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Israel’s Ancient Irrigation System Still Usable, Lowdermilk Says

Ancient irrigation systems in Israel can be copied with good results today and, in some cases, can even be put back into use after cleaning and repair, experts of the U.N. Food and Agriculture Organization reported here.

Dr. W.C. Lowdermilk, a soil scientist from Berkeley, California, and Wayne Miles of Dallas, Texas, have told how modern bulldozers are being used in restoration of 2,000-year-old cisterns in a project conducted under the expanded program of technical assistance of the United Nations and the specialized agencies.

Reporting on an exploration of the Southern Negev, beyond Beersheba, Dr. Lowdermilk said that the Nabataeans, whose golden age was from 200 B. C. E. to 200 C. E. and whose capital was Petra, were able to conserve flash flood waters in these regions of low annual rainfall. Their methods were continued under Byzantine rule up to the time of the Islamic invasions in the 7th century.

“Thousands of cisterns for storing rainwater had been dug in the chalky limestone of the lower slopes of the hills,” Dr. Lowdermilk stated. “Small open ditches were dug to lead storm run-off of these slopes into the small cistern mouth that opened into a jug-like receptacle underground. These cisterns may be located from considerable distances by the whitish pile of spoil from excavations.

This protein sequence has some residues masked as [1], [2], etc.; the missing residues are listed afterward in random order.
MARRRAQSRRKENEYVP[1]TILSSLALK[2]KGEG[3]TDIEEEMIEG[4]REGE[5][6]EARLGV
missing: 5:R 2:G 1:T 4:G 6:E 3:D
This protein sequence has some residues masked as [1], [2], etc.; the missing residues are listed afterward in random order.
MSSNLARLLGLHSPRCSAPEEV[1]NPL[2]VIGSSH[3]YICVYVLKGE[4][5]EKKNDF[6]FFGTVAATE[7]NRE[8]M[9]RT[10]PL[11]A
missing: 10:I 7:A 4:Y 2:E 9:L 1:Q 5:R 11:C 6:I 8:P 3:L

“Much larger cisterns were dug into the chalky cliffs along the larger wadies. The cistern was dug to depths well below the floor of the Wadi channel but the opening was cut about one to one and a half meters above so that the cistern would not be filled with gravel and silt. Such cisterns may have capacities of 25,000 to 70,000 cubic feet. Where needed, columns of chalk were left to support roofs of the excavations.”

PLAN FOR UTILIZING ANCIENT SYSTEM STARTED BY EXPERT

Water is desperately needed in this desert area now, Dr. Lowdermilk pointed out. Wells are out of the question either because the ground water is saline or because its level is too far down. In an effort to utilize the ancient system Mr. Miles, of the F. A. O. soil conservation team, hit upon a plan for filling the cisterns after they had been cleaned out.

With a bulldozer, he built an earth embankment across the wadi channel just downstream from the cliff-openings into two cisterns. The crude earth dam had no spillway, for it was expected to break when overtopped. The plan worked. The two cisterns were filled with storm waters; the earth-filled dam broke; and the rush of impounded waters swept it away, keeping the bottom of the Wadi channel at its former level.

Dr. Lowdermilk wrote F. A. O. that the filling of the cisterns by the use of a bulldozer for five hours save water haulage by truck over a distance of 200 kilometers. He reported that the Nabataeans had also learned to store rainwater in soil. “These ancient experts in desert water supplies had learned some basic facts about soil moisture relations,” he wrote. These relations involve complicated calculations of capacity of soil to absorb water, evaporation loss, amount of water necessary to grow crops, depth of soil needed to store necessary water, and soil embankment heights necessary for each basin into which water is diverted.”

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